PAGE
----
Hong Kong will scrap an almost decade-old system of selling government-owned land only after receiving guarantees of minimum bids from developers, as it seeks to increase the supply of homes to curb price gains.
“We won’t have to wait for any developer to trigger a land sale,” Secretary for Development Paul Chan told reporters yesterday. “They will be determined by the government based on the needs of the market, to ensure land supply can be increased to the fullest extent.” The system will end in April, he said.
Hong Kong home prices have doubled since early 2009 amid near-record low mortgage rates and a lack of new supply, benefiting developers including Sun Hung Kai Properties Ltd. and Cheung Kong Holdings Ltd. Hong Kong Chief Executive Leung Chun-ying has imposed property taxes on foreigners to curb demand and has pledged to bolster land supply as discontent soared with the declining affordability of homes.
“In theory, this’ll make things more agile for the government,” said Edward Farrelly, Hong Kong-based head of research at CBRE Group Inc. “But in practice, it all comes down to how fast they can step up the pace to increase land supply.”
The government will step up efforts to increase the quantity and pace of short-term land supply, accelerating requests from developers and putting any additional available land on sale as soon as possible, Leung said in an e-mailed statement yesterday. His administration is “determined” to tackle the city’s housing problem, he said.
The Hong Kong government introduced the so-called application list system in 2004 after real estate prices plunged following the Asian financial crisis and the severe acute respiratory syndrome, or SARS, health crisis. Under the system, land auctions are triggered only when developers promise to pay minimum amounts for sites on a list.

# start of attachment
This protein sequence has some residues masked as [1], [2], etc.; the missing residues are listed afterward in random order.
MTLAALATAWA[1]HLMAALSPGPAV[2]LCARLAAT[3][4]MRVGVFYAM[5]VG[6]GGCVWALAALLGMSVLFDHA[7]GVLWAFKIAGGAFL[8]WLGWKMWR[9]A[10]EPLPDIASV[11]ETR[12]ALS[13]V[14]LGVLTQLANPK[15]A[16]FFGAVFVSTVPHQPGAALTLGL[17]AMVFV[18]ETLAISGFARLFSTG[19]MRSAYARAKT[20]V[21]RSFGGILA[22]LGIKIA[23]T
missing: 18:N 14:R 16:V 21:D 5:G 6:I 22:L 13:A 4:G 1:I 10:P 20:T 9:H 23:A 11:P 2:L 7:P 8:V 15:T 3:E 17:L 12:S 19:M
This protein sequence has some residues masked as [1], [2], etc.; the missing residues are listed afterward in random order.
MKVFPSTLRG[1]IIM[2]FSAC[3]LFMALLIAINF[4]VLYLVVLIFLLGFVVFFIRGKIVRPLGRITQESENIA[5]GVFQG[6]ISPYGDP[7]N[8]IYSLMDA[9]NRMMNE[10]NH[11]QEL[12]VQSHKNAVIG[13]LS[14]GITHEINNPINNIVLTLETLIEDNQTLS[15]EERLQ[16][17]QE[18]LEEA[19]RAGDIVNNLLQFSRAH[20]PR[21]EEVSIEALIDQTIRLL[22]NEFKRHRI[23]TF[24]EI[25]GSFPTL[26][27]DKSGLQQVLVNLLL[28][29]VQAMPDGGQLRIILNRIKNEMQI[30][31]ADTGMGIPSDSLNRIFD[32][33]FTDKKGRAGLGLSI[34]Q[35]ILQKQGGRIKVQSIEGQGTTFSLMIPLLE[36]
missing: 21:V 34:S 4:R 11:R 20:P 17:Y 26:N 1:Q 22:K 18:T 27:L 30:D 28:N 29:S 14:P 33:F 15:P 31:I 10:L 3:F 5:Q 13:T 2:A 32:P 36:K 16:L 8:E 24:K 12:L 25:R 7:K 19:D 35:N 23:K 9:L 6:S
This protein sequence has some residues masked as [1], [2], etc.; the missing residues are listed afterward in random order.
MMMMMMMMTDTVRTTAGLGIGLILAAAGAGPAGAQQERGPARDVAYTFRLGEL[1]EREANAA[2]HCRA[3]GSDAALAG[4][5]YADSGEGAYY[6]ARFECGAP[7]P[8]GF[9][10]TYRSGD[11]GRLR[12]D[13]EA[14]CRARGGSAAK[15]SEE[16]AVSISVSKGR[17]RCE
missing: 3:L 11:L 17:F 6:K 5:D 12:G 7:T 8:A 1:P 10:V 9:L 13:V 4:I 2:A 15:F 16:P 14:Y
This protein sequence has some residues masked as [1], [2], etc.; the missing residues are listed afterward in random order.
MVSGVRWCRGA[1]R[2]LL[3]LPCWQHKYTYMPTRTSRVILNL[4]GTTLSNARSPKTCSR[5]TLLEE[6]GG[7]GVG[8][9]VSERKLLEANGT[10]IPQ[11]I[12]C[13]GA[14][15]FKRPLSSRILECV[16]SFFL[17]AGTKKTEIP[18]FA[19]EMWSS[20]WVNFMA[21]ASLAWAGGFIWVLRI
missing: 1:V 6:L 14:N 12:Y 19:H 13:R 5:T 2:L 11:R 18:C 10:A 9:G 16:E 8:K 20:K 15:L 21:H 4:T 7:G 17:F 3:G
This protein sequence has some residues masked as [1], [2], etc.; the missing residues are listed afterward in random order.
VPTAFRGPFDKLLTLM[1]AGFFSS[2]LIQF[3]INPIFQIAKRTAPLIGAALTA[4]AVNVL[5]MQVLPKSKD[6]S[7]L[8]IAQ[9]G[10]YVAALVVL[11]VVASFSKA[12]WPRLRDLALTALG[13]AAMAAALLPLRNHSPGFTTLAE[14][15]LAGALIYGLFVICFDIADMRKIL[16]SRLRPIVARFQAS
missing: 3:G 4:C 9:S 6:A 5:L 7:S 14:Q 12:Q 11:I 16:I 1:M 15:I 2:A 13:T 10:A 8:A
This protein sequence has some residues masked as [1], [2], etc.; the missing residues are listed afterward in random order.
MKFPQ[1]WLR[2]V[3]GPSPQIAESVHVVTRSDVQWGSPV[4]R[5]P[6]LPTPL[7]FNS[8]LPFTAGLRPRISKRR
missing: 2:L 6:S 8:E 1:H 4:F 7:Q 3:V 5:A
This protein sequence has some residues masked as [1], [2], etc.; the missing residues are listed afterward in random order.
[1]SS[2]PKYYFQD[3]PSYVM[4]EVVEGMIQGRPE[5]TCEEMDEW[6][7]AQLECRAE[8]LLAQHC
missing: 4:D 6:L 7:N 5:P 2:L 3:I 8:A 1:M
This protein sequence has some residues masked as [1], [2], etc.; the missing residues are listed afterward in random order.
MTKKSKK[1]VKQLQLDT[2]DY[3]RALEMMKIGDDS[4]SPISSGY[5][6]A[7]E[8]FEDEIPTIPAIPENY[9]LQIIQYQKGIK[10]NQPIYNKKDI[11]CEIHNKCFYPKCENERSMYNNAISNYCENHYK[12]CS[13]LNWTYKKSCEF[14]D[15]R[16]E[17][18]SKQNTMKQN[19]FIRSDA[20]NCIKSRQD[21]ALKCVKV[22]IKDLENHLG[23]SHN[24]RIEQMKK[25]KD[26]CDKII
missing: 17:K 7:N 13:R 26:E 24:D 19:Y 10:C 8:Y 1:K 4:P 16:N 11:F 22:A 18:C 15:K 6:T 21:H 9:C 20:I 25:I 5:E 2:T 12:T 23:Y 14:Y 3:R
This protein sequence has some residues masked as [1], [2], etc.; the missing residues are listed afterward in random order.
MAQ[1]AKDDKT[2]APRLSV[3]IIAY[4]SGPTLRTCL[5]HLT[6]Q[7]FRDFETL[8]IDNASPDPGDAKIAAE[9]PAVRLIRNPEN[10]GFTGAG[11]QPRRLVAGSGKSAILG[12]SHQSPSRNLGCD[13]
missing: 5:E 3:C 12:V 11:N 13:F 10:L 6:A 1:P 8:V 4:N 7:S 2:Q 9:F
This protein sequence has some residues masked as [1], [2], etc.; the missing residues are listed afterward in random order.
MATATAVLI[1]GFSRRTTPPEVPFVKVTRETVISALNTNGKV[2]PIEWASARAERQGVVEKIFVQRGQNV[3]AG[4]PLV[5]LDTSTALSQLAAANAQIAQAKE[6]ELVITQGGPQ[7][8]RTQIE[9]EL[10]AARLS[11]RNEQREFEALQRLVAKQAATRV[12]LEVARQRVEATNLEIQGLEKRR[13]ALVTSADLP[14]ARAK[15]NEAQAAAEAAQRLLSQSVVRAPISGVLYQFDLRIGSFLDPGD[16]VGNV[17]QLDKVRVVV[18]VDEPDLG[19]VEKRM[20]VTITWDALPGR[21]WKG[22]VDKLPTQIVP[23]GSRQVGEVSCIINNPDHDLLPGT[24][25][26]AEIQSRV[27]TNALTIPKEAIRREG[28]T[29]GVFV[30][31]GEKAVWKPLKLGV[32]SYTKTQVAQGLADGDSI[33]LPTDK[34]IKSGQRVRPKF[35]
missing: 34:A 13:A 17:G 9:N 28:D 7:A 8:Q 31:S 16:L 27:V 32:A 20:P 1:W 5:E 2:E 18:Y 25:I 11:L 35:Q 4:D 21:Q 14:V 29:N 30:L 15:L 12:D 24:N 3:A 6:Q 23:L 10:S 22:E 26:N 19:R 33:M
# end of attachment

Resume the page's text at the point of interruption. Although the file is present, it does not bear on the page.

Hong Kong halted regular land sales in 2002 and partially resumed them in 2010.
In the past two fiscal years, developers only triggered three land sales, Chan said. The government plans to put 46 residential sites on sale during the fiscal year starting in April, he said.
Since 2010, the government has introduced at least six rounds of property-price curbing measures, including raising transaction taxes and raising mortgage down-payment requirements.
The government on Feb. 22 doubled the stamp duty on all properties above HK$2 million ($258,000) as it widened its property curbs to cover commercial transactions, including parking spaces, shops and hotels. The same day, the Hong Kong Monetary Authority said it will tighten mortgage terms for commercial properties and parking spaces.
Four out of the five richest people in Asia, including Cheung Kong Chairman Li Ka-shing and Henderson Land Development Co. founder Lee Shau-kee, control a Hong Kong developer, according to the Bloomberg Billionaires Index.